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Camisole Dress Hack from the Tropo Camisole

I hadn’t even thought about hacking the Tropo Camisole into a dress until I got feedback from my Tropo Camisole pattern testers and discovered that Maria had made a couple different dresses while testing the pattern so of course I had to copy her idea because imitation is the highest form of flattery and I thought her idea was great!

It’s pretty simple to turn the Tropo Camisole into a dress, but you do need to consider the width of your hips. This will be a fitted dress with negative ease through the hips (to be consistent with the negative ease in the upper part of the camisole) so you should end up with a hip measurement on your finished dress that is a few inches smaller than the width of your body. There can actually be a lot of variability in this number from one person’s “perfect fit” to another based on the unique size, body shape, and fit preference of the person. Start with the same size you would use if you were sewing the camisole pattern as is – meaning use your high bust to determine your size. Remember to make the same adjustments to both front and back of the camisole.

If your hip measurement is significantly smaller than the given hip measurement on the Tuesday Stitches size chart for your size, then you can hack the Tropo Camisole into a dress by simply continuing the line at the side hem straight down.

If your hip measurement is similar to the given hip measurement on the Tuesday Stitches size chart for your size, then you can hack the Tropo Camisole into a dress by marking a point that is 1/2″ out from the hem line and a few inches down. Gently extend the side curve so it goes smoothly from the waist to this point (not the waist to the hem). Continue straight down from this point. For reference, my high bust puts me in a size 8 which has a hip of 39″. My actual hips are 40″ so I used this method for my dress hack.

If your hip measurement is significantly larger than the given hip measurement on the Tuesday Stitches size chart for your size then you’ll need to do a little bit more work than the other shapes. You’ll do a quick and dirty version of slashing and spreading your pattern to make more room for your hips. Cut a line in the middle of the pattern piece from below the underarm straight down to the hem. Cut from the top of that line toward the underarm but leave just a little bit of paper there so the pieces are attached but can pivot. Pivot the side so that you have added in whatever width you need (1-2″ at most) – remember that the width you add here will be multiplied by 4 in the finished garment and that you do want negative ease in your finished dress. Continue a line at the side straight down to your new hem. If you want to further refine your dress you can do a couple more things. The slash and spread also added in width to the waist. If you want to remove that width you can measure how much was added at the waistline and take that out in the middle of a fisheye dart – remember the dart should start below the breast and the widest part should be at the waist. If you don’t have full thighs and would like the dress to be fitted on your upper leg, you can also taper the side seam gently to the hem to cut out a couple of extra inches that were added to the hem width.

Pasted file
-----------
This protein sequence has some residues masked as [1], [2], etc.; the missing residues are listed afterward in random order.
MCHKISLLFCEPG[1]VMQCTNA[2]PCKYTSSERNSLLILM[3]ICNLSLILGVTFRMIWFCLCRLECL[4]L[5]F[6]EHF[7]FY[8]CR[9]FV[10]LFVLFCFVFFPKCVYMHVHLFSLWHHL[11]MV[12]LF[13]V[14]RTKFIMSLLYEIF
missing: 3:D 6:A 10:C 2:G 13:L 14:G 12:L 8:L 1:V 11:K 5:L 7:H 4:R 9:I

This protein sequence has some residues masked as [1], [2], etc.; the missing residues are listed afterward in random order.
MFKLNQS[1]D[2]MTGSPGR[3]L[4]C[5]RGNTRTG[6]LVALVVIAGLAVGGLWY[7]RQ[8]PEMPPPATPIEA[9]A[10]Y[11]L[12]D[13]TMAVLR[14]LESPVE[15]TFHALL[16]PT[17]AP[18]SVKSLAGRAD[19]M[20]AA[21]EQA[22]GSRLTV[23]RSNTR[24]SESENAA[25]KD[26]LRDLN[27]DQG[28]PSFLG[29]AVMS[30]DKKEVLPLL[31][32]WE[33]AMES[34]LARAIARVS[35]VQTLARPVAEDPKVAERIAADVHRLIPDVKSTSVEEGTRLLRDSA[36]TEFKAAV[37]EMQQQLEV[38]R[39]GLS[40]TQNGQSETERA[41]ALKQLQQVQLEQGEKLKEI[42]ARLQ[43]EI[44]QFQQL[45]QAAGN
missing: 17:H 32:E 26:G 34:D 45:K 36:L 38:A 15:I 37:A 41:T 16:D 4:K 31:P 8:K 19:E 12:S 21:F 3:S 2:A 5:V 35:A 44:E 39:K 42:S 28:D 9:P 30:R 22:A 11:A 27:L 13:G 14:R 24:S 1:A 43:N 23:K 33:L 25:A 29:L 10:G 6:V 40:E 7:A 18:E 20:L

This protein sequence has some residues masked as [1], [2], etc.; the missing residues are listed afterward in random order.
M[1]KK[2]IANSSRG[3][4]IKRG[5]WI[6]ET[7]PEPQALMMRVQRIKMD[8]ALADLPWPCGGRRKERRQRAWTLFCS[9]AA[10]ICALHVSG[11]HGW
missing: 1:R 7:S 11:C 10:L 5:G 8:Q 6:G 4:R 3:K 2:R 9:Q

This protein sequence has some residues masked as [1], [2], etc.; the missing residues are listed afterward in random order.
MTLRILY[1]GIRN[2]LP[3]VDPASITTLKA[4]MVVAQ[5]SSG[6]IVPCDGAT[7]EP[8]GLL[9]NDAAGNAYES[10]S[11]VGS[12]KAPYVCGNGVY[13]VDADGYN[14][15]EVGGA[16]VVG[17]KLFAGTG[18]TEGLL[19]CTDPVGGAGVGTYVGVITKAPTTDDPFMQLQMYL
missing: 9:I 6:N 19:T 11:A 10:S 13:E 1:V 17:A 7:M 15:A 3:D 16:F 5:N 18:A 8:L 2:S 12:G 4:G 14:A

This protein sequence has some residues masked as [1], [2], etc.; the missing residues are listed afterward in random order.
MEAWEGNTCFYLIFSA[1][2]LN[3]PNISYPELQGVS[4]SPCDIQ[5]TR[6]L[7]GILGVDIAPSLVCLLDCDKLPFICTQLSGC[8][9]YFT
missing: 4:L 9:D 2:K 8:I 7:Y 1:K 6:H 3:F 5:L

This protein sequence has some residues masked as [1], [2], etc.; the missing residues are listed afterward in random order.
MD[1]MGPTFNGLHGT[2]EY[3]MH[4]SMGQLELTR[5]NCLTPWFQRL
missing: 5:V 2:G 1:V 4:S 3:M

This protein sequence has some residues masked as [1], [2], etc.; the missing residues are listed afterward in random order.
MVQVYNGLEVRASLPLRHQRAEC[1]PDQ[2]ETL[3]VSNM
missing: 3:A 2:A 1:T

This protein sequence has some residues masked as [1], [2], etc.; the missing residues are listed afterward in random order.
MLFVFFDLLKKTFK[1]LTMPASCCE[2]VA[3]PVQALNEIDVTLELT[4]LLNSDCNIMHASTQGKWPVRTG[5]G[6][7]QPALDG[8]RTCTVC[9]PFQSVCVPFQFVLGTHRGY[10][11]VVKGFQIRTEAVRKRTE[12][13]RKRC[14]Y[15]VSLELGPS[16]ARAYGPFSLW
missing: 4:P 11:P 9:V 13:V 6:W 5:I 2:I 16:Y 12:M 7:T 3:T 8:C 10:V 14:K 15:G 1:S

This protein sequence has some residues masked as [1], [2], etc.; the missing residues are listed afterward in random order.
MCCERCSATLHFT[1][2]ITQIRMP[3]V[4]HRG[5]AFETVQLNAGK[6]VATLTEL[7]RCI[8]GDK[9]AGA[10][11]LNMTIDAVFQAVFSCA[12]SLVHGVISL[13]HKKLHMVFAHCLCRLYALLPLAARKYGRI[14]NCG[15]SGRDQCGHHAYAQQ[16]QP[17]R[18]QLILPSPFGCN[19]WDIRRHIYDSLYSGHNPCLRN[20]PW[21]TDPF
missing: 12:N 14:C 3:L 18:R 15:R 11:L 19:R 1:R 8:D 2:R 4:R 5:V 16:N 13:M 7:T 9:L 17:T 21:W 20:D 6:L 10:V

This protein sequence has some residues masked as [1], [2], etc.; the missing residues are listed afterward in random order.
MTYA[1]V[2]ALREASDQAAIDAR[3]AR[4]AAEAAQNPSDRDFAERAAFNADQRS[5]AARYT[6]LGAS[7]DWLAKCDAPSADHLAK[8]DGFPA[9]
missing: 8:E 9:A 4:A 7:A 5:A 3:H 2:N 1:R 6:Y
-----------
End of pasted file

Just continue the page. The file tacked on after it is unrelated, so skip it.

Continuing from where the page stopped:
Comments 6

  1. Wow, as a large hip lady who has tried extending shirts before, suddenly this has clicked. Of course just adding width to the hips gives me weird hollow pockets. And the way the dart is added just seems so clear and logical now. This was a very helpful tutorial, thanks!

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  2. In spite of reading a ton of tips and tutorials, I am still having trouble getting my foldover elastic to look nice where the ends join. If you have a good method, do share 😊 And you are looking good in your post baby body. Isn’t it a miracle what female bodies can do?

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      Thanks! Female bodies are astounding. Hard to wrap my head around the changes they go through.

      I have a tutorial coming soon for an alternative construction method that gets rid the need to have the ends join. I don’t have anything specific planned for the sewalong to help with the ends joining, but I’ll see if I can get a decent video recorded to add in to the sewalong since I think that will help quite a bit and you’re not alone in finding it difficult.

  3. I’d thought this would indeed make a great slip as well for those sheer summer things we love to wear… So this post is both well timed & saves some working out of the details, too. Thanks!

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